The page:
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The Connecticut Judicial Branch website is a great source of information…

If you have access to the Internet, a great site to visit is the Connecticut Judicial Branch website.  There is a tremendous amount of information available on the site.  One of the tools that many people find very useful is the ability to check  the status of the following types of cases:  motor vehicle, criminal, family, small claims and civil cases.   Keep in mind that a civil or small claims case will not be on the site unless a lawsuit has been filed. 

Whether you have a motor vehicle ticket and you can’t remember what day you have to be in court, you have a civil lawsuit pending and want to see what documents have been filed or you want to check and see if a potential tenant has a pending criminal case, the judicial branch website is a great resource.  

Some of the other tools available on the site that you might find useful are:

  • Self-help topics
  • Forms (available for most types of matters)
  • Attorney Information
  • Connecticut Practice Book Information

There is an abundance of information available on the site.   To visit the site,  simply click on the Connecticut Judicial Branch Home Page link under Links of Interest on the side bar to the right.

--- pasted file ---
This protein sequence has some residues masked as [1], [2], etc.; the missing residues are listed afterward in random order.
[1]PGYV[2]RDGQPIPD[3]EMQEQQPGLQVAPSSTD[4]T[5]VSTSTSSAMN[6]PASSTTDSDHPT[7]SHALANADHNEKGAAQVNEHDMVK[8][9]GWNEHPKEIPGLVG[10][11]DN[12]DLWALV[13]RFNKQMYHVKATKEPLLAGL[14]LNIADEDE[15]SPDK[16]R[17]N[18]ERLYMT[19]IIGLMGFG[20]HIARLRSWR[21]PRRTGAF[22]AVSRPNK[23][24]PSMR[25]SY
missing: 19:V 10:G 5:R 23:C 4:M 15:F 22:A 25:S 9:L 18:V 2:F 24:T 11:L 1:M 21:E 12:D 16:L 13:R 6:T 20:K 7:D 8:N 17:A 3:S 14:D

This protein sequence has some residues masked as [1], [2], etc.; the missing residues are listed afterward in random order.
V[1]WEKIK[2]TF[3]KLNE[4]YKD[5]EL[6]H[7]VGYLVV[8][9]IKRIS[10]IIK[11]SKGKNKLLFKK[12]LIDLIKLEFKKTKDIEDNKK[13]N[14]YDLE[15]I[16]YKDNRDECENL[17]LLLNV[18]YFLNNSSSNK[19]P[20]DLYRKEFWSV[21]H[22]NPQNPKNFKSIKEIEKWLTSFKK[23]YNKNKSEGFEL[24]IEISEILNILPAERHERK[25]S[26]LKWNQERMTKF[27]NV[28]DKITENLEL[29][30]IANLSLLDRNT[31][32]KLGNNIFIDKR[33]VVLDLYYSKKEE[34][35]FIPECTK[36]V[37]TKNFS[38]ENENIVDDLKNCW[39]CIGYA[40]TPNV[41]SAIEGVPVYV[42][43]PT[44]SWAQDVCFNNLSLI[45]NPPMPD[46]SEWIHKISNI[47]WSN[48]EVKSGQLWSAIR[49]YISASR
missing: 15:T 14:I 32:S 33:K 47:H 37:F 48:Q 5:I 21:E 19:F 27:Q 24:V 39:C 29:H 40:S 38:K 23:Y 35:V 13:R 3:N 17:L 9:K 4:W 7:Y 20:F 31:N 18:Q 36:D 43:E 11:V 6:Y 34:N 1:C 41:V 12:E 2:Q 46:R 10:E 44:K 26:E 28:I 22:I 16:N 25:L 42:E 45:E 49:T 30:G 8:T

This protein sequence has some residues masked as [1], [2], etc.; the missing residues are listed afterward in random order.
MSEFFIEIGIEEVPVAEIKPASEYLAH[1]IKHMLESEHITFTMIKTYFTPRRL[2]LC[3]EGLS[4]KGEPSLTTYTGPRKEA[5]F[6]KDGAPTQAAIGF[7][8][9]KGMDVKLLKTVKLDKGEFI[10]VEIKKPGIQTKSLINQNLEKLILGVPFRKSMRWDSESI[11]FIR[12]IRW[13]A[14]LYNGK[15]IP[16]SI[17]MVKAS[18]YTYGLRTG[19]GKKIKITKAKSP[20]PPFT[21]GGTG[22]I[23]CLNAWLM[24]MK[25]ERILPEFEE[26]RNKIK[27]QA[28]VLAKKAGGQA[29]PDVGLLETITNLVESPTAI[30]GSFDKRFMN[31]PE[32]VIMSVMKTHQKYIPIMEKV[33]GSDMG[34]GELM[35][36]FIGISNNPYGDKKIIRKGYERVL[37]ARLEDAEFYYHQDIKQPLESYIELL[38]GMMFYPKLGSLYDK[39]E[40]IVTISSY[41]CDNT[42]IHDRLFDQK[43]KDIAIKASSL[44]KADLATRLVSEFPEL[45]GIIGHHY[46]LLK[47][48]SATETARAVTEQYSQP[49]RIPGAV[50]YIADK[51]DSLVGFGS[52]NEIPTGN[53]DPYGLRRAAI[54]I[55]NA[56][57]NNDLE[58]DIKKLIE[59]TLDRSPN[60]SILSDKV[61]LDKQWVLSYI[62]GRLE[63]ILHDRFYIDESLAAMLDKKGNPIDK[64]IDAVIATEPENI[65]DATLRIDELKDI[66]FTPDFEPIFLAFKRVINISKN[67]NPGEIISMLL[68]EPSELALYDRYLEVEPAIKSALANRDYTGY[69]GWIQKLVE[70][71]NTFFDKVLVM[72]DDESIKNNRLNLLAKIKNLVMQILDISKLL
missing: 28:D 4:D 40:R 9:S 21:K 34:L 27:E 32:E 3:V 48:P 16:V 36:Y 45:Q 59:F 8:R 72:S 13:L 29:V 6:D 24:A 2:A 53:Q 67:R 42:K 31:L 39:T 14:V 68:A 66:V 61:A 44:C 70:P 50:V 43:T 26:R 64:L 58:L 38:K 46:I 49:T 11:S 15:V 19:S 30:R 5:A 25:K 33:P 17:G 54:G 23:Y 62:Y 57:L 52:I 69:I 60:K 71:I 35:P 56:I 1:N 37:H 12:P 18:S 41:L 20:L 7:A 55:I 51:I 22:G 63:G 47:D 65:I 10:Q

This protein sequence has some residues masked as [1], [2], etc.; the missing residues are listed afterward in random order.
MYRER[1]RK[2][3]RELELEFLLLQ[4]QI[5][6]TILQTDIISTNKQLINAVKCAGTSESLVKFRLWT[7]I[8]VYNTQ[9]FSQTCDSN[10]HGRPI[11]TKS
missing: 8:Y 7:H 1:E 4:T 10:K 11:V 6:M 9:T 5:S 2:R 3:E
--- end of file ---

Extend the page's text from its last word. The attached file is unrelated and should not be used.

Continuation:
Why I Should Be Your Gujarati Lawyer…

I am excited to have the opportunity to work with members of the Gujarati/Indian community. I know that dealing with a legal matter can be difficult and stressful.  However, I also know that working with a lawyer who shares the same language and the same cultural perspective will make the situation much easier to understand and deal with.

My parents emigrated to America from Ahmedabad, India in the late sixties.  My brother and I were fortunate enough to be raised in a traditional Gujarati home where our parents primarily spoke to us in Gujarati, allowing us to become fluent in the language.  Although I was born and raised in America, I take great pride in being Gujarati.  I am so glad that I am part of a culture that is so rich in tradition and whose people are filled with such humanity and warmth.

A majority of my family still resides in India.   I have traveled to India several times since my childhood and most recently took my entire family there in February of 2008.  I wanted my “Baa” (father’s mother) and my other family to meet my children.  One thing that I have noticed is my trips to India always deepen my sense of pride in my heritage.  It is for that reason that I feel very fortunate to live in Connecticut, a state which embodies a large and very active Gujarati/Indian community. 

I look forward to having the opportunity to work with you. If you have any questions or are looking for an attorney who handles matters outside of my practice areas, don’t hesitate to contact me. I will do my best to guide you and put you in touch with someone that I have worked with and trust.